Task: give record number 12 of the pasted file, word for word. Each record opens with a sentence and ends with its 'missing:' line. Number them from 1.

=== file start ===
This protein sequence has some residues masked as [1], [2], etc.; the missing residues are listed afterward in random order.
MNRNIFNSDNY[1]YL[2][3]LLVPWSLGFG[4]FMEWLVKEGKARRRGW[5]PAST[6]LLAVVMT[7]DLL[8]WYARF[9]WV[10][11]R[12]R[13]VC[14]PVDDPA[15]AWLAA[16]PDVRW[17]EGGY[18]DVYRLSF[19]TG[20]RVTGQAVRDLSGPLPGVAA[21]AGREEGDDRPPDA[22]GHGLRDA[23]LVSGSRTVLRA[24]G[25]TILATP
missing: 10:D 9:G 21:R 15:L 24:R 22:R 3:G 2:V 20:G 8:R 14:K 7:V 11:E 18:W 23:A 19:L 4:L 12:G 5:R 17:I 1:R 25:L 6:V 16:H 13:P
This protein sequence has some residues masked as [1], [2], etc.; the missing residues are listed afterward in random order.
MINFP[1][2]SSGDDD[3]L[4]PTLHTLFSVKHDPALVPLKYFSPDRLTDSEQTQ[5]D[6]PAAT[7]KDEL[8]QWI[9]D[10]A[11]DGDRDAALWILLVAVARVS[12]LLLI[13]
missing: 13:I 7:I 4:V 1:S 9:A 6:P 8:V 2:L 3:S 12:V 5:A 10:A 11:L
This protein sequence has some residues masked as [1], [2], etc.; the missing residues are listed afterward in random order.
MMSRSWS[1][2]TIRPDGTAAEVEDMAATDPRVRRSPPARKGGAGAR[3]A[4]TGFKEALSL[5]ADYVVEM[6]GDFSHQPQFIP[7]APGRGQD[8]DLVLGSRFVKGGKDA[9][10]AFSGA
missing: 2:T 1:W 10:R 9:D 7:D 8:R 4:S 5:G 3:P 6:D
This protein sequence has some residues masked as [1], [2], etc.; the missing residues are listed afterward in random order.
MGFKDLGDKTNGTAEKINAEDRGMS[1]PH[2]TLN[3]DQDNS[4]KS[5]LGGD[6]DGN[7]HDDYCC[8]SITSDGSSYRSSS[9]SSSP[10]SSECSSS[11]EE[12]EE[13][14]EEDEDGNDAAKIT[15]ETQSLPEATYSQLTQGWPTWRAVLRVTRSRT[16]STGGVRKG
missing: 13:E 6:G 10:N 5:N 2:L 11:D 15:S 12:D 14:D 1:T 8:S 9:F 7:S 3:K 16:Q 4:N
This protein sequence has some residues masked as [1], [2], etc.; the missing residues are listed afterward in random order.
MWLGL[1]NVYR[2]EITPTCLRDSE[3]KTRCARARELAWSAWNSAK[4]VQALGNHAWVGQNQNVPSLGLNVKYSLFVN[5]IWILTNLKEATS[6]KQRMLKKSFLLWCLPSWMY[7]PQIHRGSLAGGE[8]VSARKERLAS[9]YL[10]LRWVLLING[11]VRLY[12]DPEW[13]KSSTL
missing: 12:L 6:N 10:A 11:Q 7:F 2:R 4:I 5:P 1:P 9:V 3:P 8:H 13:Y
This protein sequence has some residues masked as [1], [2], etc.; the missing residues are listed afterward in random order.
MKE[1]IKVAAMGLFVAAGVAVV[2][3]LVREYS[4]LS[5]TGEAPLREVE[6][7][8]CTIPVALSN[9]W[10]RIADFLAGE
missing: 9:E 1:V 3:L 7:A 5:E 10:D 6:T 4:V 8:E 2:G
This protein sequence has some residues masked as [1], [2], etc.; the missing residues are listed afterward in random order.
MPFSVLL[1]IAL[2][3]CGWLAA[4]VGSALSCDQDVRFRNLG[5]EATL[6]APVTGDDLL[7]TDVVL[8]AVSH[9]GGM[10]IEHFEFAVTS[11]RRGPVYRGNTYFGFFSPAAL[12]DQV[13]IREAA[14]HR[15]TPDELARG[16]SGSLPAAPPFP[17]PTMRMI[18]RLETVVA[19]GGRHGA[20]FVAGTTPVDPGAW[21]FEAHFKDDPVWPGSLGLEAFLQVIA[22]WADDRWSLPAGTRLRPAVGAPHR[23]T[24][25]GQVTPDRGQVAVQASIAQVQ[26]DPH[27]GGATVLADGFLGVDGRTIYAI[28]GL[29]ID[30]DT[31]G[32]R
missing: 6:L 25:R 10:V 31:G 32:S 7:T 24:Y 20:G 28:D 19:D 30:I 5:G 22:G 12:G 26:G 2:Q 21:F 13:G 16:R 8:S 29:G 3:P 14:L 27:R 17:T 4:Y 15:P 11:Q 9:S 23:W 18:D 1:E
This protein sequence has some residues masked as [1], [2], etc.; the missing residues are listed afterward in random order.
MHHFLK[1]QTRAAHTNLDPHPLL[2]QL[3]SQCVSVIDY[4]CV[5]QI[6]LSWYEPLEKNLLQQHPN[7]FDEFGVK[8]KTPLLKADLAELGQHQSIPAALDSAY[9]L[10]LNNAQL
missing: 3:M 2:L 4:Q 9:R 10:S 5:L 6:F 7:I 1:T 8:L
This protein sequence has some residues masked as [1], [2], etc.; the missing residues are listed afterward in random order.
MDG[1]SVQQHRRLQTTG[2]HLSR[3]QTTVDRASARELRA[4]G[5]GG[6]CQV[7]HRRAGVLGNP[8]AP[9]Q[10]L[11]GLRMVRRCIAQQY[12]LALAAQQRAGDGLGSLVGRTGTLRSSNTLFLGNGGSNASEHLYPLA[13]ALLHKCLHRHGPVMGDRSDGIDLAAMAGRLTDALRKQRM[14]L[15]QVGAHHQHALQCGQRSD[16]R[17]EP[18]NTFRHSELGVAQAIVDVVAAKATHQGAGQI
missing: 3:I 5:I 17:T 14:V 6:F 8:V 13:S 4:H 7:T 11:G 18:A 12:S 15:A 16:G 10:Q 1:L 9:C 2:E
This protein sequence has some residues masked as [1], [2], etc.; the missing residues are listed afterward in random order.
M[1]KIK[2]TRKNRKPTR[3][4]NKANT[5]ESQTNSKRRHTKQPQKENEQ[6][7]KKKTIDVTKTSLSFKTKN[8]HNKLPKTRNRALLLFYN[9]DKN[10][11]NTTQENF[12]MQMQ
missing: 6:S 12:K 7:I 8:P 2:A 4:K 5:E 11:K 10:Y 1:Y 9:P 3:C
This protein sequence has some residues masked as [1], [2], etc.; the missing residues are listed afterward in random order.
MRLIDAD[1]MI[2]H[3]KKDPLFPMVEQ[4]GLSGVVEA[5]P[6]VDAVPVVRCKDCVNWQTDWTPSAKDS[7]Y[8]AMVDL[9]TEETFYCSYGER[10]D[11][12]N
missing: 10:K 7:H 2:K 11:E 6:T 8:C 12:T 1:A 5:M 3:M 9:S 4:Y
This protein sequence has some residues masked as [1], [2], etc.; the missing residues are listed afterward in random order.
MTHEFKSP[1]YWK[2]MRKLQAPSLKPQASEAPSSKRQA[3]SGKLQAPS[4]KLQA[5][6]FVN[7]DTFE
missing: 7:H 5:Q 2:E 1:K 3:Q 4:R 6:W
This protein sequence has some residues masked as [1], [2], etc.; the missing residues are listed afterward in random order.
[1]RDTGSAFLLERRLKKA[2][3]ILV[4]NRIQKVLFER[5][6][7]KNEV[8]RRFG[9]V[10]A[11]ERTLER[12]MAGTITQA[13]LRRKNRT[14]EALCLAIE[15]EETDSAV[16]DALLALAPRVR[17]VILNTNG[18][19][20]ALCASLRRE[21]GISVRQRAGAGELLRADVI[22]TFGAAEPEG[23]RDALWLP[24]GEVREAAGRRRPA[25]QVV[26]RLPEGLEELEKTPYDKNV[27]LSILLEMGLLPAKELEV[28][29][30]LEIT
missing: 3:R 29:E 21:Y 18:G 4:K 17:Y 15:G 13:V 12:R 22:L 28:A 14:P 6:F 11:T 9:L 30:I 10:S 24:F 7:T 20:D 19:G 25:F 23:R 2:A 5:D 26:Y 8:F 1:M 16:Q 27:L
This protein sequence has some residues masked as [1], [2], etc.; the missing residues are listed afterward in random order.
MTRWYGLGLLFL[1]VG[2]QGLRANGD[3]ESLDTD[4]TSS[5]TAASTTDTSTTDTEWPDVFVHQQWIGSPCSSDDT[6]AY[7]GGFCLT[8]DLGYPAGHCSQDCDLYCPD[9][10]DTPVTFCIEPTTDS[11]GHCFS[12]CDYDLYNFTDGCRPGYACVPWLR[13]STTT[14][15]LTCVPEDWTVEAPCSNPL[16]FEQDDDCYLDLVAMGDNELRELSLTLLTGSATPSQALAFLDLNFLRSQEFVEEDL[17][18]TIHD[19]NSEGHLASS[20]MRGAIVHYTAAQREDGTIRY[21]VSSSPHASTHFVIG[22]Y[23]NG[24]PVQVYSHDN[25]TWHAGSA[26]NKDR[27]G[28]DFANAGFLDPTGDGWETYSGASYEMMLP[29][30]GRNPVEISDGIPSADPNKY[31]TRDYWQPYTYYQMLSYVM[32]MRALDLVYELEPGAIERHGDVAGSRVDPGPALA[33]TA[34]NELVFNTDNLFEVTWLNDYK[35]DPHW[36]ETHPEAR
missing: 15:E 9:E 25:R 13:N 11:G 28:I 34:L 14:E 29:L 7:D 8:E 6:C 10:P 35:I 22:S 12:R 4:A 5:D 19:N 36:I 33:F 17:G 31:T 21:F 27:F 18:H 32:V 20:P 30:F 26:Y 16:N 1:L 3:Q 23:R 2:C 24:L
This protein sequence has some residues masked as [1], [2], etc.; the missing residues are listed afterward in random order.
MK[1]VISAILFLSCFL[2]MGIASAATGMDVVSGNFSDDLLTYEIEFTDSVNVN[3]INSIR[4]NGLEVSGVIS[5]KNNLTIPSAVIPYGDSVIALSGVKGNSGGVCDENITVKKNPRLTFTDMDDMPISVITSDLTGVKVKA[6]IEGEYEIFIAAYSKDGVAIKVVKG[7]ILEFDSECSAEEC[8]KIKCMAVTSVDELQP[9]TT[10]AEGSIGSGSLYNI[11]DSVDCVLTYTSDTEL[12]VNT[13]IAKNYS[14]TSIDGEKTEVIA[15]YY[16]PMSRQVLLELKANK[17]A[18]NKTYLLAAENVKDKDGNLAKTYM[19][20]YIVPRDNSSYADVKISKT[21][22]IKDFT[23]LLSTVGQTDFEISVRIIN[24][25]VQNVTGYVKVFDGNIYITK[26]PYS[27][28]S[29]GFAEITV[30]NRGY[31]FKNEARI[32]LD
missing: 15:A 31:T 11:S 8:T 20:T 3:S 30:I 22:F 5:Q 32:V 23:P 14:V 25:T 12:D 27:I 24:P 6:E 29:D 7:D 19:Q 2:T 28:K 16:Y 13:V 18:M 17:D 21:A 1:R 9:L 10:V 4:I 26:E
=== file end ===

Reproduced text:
This protein sequence has some residues masked as [1], [2], etc.; the missing residues are listed afterward in random order.
MTHEFKSP[1]YWK[2]MRKLQAPSLKPQASEAPSSKRQA[3]SGKLQAPS[4]KLQA[5][6]FVN[7]DTFE
missing: 7:H 5:Q 2:E 1:K 3:Q 4:R 6:W